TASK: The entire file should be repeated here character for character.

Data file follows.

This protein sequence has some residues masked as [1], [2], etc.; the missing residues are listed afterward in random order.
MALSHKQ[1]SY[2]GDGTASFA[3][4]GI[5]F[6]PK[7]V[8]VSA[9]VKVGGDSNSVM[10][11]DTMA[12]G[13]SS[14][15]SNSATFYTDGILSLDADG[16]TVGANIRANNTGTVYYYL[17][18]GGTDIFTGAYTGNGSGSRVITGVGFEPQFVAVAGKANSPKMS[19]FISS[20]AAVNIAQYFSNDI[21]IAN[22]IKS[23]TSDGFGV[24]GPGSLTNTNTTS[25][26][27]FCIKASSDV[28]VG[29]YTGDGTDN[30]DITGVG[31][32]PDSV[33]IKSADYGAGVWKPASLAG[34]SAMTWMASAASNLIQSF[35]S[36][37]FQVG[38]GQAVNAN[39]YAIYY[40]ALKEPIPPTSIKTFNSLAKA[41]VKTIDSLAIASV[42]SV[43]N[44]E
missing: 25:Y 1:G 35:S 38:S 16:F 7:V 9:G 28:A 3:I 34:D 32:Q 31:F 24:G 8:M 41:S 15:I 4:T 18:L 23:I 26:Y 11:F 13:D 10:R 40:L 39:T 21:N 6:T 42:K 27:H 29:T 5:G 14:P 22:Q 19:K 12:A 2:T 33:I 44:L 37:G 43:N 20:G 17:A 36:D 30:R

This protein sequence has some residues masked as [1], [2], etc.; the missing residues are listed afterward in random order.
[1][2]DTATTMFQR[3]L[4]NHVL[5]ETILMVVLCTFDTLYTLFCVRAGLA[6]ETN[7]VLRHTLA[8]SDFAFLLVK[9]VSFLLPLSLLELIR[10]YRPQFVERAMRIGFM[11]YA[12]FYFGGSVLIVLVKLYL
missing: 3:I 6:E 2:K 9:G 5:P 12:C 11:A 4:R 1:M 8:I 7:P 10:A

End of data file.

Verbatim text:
This protein sequence has some residues masked as [1], [2], etc.; the missing residues are listed afterward in random order.
MALSHKQ[1]SY[2]GDGTASFA[3][4]GI[5]F[6]PK[7]V[8]VSA[9]VKVGGDSNSVM[10][11]DTMA[12]G[13]SS[14][15]SNSATFYTDGILSLDADG[16]TVGANIRANNTGTVYYYL[17][18]GGTDIFTGAYTGNGSGSRVITGVGFEPQFVAVAGKANSPKMS[19]FISS[20]AAVNIAQYFSNDI[21]IAN[22]IKS[23]TSDGFGV[24]GPGSLTNTNTTS[25][26][27]FCIKASSDV[28]VG[29]YTGDGTDN[30]DITGVG[31][32]PDSV[33]IKSADYGAGVWKPASLAG[34]SAMTWMASAASNLIQSF[35]S[36][37]FQVG[38]GQAVNAN[39]YAIYY[40]ALKEPIPPTSIKTFNSLAKA[41]VKTIDSLAIASV[42]SV[43]N[44]E
missing: 25:Y 1:G 35:S 38:S 16:F 7:V 9:G 28:A 3:I 34:D 32:Q 31:F 24:G 8:M 41:S 15:I 4:T 18:L 23:I 26:Y 11:F 13:D 10:R 40:L 39:T 21:N 6:T 42:K 27:H 29:T 5:G 14:P 22:Q 19:K 12:A 2:T 33:I 44:L 37:G 43:N 20:G 17:A 36:D 30:R

This protein sequence has some residues masked as [1], [2], etc.; the missing residues are listed afterward in random order.
[1][2]DTATTMFQR[3]L[4]NHVL[5]ETILMVVLCTFDTLYTLFCVRAGLA[6]ETN[7]VLRHTLA[8]SDFAFLLVK[9]VSFLLPLSLLELIR[10]YRPQFVERAMRIGFM[11]YA[12]FYFGGSVLIVLVKLYL
missing: 3:I 6:E 2:K 9:G 5:P 12:C 11:A 4:R 1:M 8:I 7:P 10:A